About Romney, they write:

The two-time presidential candidate, whose considerable wealth made the release of his tax returns a focal point of the 2012 campaign, insisted that he paid what was required but no more.

“I pay all the taxes that are legally required and not a dollar more,” Romney said at a debate in January 2012 just prior to releasing his 2010 and 2011 returns. “I don’t think you want someone as the candidate for president who pays more taxes than he owes.”

Eighty-five percent of the American public should have agreed with Romney. But, of course, they didn’t. Romney was cast as trying to game the system for the benefit of he and his wealthy friends. In a February 2012 Washington Post-ABC News poll, two in three Americans said Romney did not pay his fair share of taxes (the public was split over the question in the fall). And a majority of voters in the 2012 exit poll said that Romney’s policies would generally favor the rich and he lost that portion of the vote overwhelmingly.

About Obama, they say, “The Drudge Report, a popular conservative-leaning aggregation site, quickly went with a banner expressing incredulity at the 18 percent rate. Conservatives on twitter were similarly disgruntled.”  As if it’s the general public rather than the far-right starve-the-beast crowd that’s shocked.  And as if it’s even clear that the Drudge Report writer’s incredulity is about Obama’s paying only the legally required amount rather than the lowness of the legally required amount.  The headline, which is not attached to a story, best as I can tell, but instead simply links to the Wall Street Journal news report about Obama’s tax return, reads, “Obama only pays tax rate of 18%?”

Well, yes.  That’s what Obama is actively trying to change: the lowness of the federal income taxes paid by the wealthy.

That much is obvious.  Obama campaigned on a promise to raise federal tax revenues obtained from the wealthy.  Romney campaigned on a promise to lower the tax revenues obtained from the wealthy, who are, y’know, jobs creators who took risks.  Risks!  Including, for many of them, such as Mitt and Ann Romney themselves and, especially, their sons, being born into a wealthy family.  Warren Buffett is not a politician, but it’s a safe bet that he paid no more income taxes than he owed under current tax law, even though he has been in the vanguard of high-profile people who openly plead with politicians to raise tax rates for the wealthy and also remove the outrageous loopholes available to them.

It’s also a safe bet–even safer than, say, betting on Berkshire Hathaway stock–that Warren Buffett has never had a retirement-savings account in a Cayman Islands bank that has between $20 million and $120 million (or the deflationary equivalent) in it, achieved almost certainly by stated initial gross devaluation of equities placed into the account.  And that he did not avail himself of the IRS’s 2009 tax amnesty program for people who were shielding income from the IRS in Swiss banks because he did shield income from the IRS in Swiss banks.  Romney likely did both, which probably is why he refused to release to the public tax documents that would dispel those inferences.  The only other reasonably possible motive for his failure to release those documents is that they would have highlighted the outrageousness of legal tax loopholes that Romney did not want to draw attention to–also a possibility, although, I suspect, not the actual, or at least not the predominant, one), but in any event not one that supports these journalists’ characterization of the public’s poll responses as hypocritical.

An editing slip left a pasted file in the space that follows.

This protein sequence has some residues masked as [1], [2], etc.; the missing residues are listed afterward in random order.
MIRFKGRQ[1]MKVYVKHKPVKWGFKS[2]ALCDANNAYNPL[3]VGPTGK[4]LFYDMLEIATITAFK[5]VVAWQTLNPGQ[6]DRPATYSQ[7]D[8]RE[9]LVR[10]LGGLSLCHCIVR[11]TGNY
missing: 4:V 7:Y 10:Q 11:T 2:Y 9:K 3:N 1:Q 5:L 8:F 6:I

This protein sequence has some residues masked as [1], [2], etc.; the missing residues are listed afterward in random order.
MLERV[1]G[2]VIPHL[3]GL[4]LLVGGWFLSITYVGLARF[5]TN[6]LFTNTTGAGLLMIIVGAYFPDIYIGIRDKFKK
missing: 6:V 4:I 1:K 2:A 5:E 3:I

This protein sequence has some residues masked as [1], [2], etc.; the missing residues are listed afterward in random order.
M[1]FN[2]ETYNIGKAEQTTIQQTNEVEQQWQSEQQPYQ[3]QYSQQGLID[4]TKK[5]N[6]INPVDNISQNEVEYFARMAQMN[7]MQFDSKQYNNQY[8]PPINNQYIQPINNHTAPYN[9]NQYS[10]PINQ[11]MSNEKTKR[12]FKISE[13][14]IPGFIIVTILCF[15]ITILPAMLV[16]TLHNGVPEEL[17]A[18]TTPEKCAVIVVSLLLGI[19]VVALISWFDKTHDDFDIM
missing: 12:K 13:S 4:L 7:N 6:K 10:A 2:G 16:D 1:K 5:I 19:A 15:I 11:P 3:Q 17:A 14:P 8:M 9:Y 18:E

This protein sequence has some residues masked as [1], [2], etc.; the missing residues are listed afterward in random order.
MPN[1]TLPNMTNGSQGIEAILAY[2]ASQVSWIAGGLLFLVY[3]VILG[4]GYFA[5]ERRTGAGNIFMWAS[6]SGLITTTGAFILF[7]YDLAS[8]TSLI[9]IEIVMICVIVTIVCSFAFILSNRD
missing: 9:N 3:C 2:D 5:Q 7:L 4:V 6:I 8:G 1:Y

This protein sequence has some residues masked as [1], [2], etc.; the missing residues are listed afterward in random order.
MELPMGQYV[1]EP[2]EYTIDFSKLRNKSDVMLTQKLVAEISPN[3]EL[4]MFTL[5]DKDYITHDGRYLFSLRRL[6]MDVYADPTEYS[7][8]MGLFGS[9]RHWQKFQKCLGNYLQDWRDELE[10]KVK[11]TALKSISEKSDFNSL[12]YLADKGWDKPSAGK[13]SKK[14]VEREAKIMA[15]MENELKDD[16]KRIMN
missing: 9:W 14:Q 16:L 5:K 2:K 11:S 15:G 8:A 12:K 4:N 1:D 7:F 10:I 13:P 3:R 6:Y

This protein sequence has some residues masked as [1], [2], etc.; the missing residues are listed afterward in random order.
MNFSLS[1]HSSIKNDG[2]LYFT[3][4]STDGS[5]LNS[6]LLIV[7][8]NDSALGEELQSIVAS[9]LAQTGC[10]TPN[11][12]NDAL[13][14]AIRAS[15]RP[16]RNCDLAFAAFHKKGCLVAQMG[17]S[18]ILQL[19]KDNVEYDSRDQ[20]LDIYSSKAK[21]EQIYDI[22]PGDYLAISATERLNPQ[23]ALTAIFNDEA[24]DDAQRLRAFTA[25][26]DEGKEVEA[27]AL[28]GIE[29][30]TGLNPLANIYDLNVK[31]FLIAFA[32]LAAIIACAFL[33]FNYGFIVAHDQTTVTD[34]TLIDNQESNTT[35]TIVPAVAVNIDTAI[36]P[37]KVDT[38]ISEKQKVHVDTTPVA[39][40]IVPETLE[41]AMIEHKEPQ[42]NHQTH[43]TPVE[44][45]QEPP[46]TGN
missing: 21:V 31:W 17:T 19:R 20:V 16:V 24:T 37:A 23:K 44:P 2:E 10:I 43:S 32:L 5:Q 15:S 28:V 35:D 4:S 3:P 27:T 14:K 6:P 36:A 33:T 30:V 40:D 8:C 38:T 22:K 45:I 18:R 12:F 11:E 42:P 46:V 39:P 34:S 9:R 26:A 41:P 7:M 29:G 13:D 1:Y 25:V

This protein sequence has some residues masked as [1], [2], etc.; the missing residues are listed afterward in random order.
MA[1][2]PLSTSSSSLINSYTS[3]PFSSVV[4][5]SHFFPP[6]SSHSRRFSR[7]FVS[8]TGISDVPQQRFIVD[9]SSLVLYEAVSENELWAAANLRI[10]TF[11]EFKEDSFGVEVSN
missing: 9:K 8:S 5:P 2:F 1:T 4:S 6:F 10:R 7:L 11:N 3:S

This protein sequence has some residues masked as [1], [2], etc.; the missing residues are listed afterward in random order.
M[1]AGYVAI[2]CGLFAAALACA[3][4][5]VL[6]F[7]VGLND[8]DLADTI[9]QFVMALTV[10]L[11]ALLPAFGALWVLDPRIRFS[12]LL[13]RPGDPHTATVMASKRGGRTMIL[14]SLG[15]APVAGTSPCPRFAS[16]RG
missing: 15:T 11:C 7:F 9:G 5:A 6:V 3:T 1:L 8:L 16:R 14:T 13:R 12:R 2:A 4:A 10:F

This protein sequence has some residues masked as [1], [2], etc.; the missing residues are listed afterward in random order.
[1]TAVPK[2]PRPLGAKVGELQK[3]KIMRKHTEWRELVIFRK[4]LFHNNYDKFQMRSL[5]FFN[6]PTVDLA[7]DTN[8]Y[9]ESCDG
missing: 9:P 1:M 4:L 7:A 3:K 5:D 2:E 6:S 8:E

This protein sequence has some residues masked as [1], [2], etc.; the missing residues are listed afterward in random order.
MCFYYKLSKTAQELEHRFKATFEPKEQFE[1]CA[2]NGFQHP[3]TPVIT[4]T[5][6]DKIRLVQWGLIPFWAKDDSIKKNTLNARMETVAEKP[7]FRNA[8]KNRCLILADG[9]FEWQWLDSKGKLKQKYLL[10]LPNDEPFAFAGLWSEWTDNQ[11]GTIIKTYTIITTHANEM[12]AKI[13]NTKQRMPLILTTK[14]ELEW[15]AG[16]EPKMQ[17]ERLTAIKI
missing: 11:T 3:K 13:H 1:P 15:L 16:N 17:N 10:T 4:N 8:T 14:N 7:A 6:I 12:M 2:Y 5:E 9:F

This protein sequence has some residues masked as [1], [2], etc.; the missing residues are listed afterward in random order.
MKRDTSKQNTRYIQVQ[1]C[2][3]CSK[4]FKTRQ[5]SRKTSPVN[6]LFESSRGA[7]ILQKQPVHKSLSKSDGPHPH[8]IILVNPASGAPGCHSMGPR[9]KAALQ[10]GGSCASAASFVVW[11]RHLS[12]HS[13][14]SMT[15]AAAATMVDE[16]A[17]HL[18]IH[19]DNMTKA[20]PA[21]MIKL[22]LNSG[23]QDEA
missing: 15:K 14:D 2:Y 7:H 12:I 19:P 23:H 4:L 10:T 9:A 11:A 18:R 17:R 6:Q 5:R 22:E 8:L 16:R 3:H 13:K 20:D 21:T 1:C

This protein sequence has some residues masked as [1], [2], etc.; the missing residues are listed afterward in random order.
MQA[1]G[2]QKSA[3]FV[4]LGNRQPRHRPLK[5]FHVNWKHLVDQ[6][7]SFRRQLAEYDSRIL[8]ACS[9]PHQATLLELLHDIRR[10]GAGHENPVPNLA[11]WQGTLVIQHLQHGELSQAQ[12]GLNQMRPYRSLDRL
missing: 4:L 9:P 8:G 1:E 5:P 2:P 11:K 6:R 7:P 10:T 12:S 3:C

What’s really remarkable, in my opinion, is that at least one of these two Washington Post political writers, one of them very high-profile–and as a regular reader of their blog, The Fix, I suspect it is Cillizza, the high-profile one, rather than Sullivan–thinks that a poll question using the phrase “pay their fair share of taxes” references not preferred tax policy but instead actual, current tax policy. The poll question almost certainly was intended to reach, and was understood by the poll respondents to be asking, about the voter’s preferred tax law, not about how the voter thinks people should act, by choice, under current, existing tax law.  With the caveat, of course, that most people don’t think wealthy people such as the Romneys should violate tax law, as many, many people who followed the specifics of the Romney-tax-returns controversy last year did conclude.

There is, in other words, nothing even slightly hypocritical in believing that people are morally entitled to avail themselves of legal tax breaks but that tax law should be amended to remove some of those tax breaks, to raise tax rates on the wealthy, to tax investment income at the same or near-same rate as investment income, and to tax large estates.  Or to do at least some of these things.

The belief that the law in its current form does not exact payment of a fair share of tax revenues from the wealthy, and the belief that it’s fine for people to employ current tax law to lower their own taxes, irrespective of their views on what tax policy should be, are not contradictory. Unless, like one or both of these journalists, you think the phrase “fair share of taxes” means two distinct and contrary things at once.  But most people, I’m pretty sure, understand quite well what that phrase addresses.  And it’s only one of those two things, not both.

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Jeb Bush Says Mitt Romney’s Taxes Are Incredibly High. We Should Elect Bush President in 2016 So That He Can Rectify That.